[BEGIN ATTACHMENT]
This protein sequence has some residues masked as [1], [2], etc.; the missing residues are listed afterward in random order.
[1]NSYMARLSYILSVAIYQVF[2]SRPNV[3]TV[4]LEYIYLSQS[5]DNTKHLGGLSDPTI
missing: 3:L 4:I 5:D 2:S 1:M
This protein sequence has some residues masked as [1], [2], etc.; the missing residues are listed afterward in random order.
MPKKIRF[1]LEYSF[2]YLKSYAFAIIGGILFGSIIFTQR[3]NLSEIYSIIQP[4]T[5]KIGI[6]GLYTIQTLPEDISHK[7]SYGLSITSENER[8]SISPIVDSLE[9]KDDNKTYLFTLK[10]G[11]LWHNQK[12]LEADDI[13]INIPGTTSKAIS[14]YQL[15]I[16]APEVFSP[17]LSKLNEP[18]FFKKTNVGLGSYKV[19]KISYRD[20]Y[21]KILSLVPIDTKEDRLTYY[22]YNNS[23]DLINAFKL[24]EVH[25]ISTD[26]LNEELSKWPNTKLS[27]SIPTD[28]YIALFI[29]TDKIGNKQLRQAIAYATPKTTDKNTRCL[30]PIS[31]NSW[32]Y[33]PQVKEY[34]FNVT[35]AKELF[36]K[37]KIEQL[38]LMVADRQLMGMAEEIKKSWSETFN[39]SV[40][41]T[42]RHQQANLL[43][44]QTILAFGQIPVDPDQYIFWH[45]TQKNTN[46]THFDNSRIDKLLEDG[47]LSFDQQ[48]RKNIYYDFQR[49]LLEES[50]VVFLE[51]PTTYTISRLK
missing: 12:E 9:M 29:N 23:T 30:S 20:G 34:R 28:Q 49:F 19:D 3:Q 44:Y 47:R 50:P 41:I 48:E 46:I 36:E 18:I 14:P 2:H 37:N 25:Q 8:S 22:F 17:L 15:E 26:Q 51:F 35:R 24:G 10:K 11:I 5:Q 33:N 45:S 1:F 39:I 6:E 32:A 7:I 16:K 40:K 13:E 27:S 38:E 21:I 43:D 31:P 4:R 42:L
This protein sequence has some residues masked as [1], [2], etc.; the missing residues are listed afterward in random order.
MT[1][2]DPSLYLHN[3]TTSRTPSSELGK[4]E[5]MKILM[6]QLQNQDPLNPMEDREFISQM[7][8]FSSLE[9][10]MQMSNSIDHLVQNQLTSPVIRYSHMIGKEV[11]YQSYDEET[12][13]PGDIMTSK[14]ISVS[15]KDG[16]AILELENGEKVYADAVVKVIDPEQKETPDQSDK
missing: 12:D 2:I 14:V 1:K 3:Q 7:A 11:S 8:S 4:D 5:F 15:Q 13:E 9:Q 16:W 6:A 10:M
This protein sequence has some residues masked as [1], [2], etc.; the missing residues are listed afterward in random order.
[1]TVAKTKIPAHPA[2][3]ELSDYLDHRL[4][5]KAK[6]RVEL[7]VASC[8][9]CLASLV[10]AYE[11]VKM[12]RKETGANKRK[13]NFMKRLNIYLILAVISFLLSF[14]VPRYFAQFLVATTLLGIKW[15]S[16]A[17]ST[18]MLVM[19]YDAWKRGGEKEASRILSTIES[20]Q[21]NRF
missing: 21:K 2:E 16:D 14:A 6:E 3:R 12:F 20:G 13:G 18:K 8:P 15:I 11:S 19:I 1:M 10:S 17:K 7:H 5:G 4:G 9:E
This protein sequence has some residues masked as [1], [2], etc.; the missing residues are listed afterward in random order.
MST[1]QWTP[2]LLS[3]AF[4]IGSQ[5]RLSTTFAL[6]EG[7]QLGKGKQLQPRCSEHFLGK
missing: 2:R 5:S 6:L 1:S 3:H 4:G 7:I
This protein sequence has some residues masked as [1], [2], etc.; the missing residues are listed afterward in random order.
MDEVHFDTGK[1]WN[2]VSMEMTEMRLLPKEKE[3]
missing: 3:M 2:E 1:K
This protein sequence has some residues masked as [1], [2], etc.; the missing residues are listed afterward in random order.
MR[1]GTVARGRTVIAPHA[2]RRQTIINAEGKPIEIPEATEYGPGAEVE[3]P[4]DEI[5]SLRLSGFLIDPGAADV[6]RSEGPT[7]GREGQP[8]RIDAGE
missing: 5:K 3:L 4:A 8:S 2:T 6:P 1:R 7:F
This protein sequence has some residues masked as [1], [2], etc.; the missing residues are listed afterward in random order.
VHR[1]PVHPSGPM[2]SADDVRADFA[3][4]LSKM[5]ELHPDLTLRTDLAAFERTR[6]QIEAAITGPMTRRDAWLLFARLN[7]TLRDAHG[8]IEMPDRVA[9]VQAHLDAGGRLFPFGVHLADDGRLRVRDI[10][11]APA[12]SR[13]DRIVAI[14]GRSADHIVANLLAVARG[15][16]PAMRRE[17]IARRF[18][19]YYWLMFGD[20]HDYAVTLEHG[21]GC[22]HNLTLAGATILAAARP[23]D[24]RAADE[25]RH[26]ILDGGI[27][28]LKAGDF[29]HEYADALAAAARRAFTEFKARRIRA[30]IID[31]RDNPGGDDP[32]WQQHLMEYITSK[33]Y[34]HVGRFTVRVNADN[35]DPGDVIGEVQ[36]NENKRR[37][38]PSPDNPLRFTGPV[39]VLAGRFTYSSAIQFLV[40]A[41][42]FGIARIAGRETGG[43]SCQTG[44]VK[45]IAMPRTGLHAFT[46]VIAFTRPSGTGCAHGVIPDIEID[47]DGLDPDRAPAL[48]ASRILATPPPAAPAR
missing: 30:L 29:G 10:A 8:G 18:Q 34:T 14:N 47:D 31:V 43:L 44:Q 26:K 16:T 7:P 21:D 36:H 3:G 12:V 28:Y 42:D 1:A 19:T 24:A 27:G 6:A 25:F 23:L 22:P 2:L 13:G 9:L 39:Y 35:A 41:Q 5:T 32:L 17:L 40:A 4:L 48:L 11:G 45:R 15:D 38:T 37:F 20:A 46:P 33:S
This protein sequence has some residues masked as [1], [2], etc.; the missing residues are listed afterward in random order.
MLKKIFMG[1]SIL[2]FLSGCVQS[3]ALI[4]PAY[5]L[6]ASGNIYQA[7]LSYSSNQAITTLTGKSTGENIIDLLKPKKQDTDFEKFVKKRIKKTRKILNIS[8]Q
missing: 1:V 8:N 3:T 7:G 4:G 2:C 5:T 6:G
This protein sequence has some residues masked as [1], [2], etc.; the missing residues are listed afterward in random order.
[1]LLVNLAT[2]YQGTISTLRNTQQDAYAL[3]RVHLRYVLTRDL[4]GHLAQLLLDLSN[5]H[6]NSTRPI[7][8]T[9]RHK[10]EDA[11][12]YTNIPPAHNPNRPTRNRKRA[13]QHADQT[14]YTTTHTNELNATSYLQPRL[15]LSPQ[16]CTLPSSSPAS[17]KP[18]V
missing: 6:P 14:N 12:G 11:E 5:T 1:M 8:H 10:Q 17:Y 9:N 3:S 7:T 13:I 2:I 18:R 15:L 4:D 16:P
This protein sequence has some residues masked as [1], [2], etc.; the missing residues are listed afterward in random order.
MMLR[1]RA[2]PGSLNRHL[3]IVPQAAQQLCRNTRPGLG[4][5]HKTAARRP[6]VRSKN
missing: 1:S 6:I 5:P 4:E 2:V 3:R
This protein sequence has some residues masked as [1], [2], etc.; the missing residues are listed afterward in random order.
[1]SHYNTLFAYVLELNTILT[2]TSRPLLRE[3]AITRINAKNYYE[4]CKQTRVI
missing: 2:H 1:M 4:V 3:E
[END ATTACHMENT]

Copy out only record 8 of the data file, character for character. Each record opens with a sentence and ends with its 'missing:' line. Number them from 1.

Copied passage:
This protein sequence has some residues masked as [1], [2], etc.; the missing residues are listed afterward in random order.
VHR[1]PVHPSGPM[2]SADDVRADFA[3][4]LSKM[5]ELHPDLTLRTDLAAFERTR[6]QIEAAITGPMTRRDAWLLFARLN[7]TLRDAHG[8]IEMPDRVA[9]VQAHLDAGGRLFPFGVHLADDGRLRVRDI[10][11]APA[12]SR[13]DRIVAI[14]GRSADHIVANLLAVARG[15][16]PAMRRE[17]IARRF[18][19]YYWLMFGD[20]HDYAVTLEHG[21]GC[22]HNLTLAGATILAAARP[23]D[24]RAADE[25]RH[26]ILDGGI[27][28]LKAGDF[29]HEYADALAAAARRAFTEFKARRIRA[30]IID[31]RDNPGGDDP[32]WQQHLMEYITSK[33]Y[34]HVGRFTVRVNADN[35]DPGDVIGEVQ[36]NENKRR[37][38]PSPDNPLRFTGPV[39]VLAGRFTYSSAIQFLV[40]A[41][42]FGIARIAGRETGG[43]SCQTG[44]VK[45]IAMPRTGLHAFT[46]VIAFTRPSGTGCAHGVIPDIEID[47]DGLDPDRAPAL[48]ASRILATPPPAAPAR
missing: 30:L 29:G 10:A 8:G 18:Q 34:T 14:N 47:D 31:V 43:L 44:Q 26:K 16:T 7:P 21:D 36:H 3:G 12:V 28:Y 42:D 1:A 19:T 24:A 27:G 6:A 25:F 23:L 22:P 2:L 13:G 9:L 39:Y 35:A 41:Q 5:T 32:L 17:L 40:A 4:L 48:L 11:G 45:R 15:D 38:T 37:F 20:A 46:P 33:S